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Tobacco Capitalism

Tobacco Capitalism: Growers, Migrant Workers, and the Changing Face of a Global Industry

Peter Benson
FOREWORD BY Allan M. Brandt
Copyright Date: 2012
Pages: 336
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  • Book Info
    Tobacco Capitalism
    Book Description:

    Tobacco Capitalismtells the story of the people who live and work on U.S. tobacco farms at a time when the global tobacco industry is undergoing profound changes. Against the backdrop of the antitobacco movement, the globalization and industrialization of agriculture, and intense debates over immigration, Peter Benson draws on years of field research to examine the moral and financial struggles of growers, the difficult conditions that affect Mexican migrant workers, and the complex politics of citizenship and economic decline in communities dependent on this most harmful commodity.

    Benson tracks the development of tobacco farming since the plantation slavery period and the formation of a powerful tobacco industry presence in North Carolina. In recent decades, tobacco companies that sent farms into crisis by aggressively switching to cheaper foreign leaf have coached growers to blame the state, public health, and aggrieved racial minorities for financial hardship and feelings of vilification. Economic globalization has exacerbated social and racial tensions in North Carolina, but the corporations that benefit have rarely been considered a key cause of harm and instability, and have now adopted social-responsibility platforms to elide liability for smoking disease. Parsing the nuances of history, power, and politics in rural America, Benson explores the cultural and ethical ambiguities of tobacco farming and offers concrete recommendations for the tobacco-control movement in the United States and worldwide.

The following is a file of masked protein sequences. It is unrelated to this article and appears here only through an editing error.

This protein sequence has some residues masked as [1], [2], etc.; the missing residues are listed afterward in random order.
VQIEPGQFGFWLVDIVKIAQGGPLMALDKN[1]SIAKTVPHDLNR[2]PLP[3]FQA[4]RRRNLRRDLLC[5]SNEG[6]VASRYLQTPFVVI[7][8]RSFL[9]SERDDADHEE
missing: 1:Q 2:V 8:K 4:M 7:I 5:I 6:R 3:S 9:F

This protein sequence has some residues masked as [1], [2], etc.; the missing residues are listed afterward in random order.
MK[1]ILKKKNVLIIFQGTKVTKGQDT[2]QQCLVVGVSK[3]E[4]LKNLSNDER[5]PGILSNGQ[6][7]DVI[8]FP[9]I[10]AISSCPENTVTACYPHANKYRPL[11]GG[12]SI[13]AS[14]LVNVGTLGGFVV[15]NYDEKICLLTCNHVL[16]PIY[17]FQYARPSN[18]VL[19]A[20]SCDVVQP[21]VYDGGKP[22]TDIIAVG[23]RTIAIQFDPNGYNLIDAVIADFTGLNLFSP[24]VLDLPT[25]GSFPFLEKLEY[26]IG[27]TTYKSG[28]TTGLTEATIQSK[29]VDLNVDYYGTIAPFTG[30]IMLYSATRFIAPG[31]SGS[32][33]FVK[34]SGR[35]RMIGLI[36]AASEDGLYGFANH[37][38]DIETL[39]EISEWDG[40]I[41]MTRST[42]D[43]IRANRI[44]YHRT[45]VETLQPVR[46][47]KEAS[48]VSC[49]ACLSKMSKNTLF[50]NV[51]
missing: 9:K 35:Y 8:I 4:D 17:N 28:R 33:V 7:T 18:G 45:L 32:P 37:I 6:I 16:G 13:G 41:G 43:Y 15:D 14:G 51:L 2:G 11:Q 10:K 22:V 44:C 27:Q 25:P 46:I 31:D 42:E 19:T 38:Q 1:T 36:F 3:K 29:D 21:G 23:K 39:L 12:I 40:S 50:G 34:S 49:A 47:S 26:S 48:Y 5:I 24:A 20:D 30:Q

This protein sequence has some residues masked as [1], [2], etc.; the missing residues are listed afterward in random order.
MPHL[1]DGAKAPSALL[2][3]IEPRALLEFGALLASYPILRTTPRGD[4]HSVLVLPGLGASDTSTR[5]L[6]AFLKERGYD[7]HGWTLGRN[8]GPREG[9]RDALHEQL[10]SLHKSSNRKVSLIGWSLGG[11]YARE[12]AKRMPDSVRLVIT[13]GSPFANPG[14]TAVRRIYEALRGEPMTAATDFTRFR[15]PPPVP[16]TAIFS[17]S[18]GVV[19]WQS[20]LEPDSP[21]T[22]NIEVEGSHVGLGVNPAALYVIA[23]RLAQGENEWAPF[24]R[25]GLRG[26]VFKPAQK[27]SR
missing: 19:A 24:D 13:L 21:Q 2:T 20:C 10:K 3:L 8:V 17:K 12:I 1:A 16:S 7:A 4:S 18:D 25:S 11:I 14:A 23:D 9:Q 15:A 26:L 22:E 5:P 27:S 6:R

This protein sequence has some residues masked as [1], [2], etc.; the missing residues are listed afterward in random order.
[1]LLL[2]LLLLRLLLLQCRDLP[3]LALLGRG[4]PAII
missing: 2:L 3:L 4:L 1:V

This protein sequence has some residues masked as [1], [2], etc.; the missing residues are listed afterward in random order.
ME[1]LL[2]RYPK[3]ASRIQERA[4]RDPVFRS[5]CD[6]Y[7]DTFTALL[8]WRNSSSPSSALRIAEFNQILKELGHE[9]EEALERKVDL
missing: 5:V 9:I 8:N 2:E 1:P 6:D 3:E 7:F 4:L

eISBN: 978-1-4008-4040-3
    Subjects: Anthropology, Sociology, History

Table of Contents

  1. Front Matter
    (pp. i-iv)
  2. Table of Contents
    (pp. v-vi)
  3. List of Illustrations
    (pp. vii-viii)
  4. Foreword
    (pp. ix-x)
    Allan M. Brandt

    In the sandy loam of Wilson County, North Carolina, tobacco farming remains a dominant economic and cultural trade. Peter Benson, a gifted ethnographer and social analyst, worked the tobacco fields side by side with undocumented migrants and African Americans who labor on these family farms, eager to understand both the meaning of this work and its context in a complex and highly contentious global market for tobacco products. There was a time—in the not too distant past—when growing tobacco was equated with national pride and public identity, a critical link between the early nation and its agrarian ideals,...

  5. Preface
    (pp. xi-xvi)
  6. Introduction
    (pp. 1-34)

    Since smoking prevalence has waned in the United States, it is often presumed that tobacco farming has gone by the wayside. North Carolina has long been the country’s leading producer of tobacco. Now the state has a new economy of biomedical and pharmaceutical research to brag about. There is the Research Triangle near Raleigh, and Durham, once a premier tobacco town and headquarters of James B. Duke’s global cigarette monopoly, is now home to Brightleaf Square, a converted tobacco warehouse district that offers an array of restaurants and shops in the downtown area and is close by one of the...

  7. PART I The Tobacco Industry, Public Health, and Agrarian Change

    • Chapter 1 Most Admired Company
      (pp. 37-62)

      Tobacco has been a visible part of daily life in large parts of the world for hundreds of years. Profound changes in tobacco’s prevalence and effects occurred in the twentieth century. The modern commercial cigarette and multinational tobacco corporations proliferated. Smoking is now the single greatest cause of preventable disease and death worldwide. In the last century, there were one hundred million tobacco-related deaths. Although smoking declined and tobacco-control measures took hold in several countries over the past few decades, it is now widely recognized that the unabated global demand for cigarettes will kill 1 billion people in the current...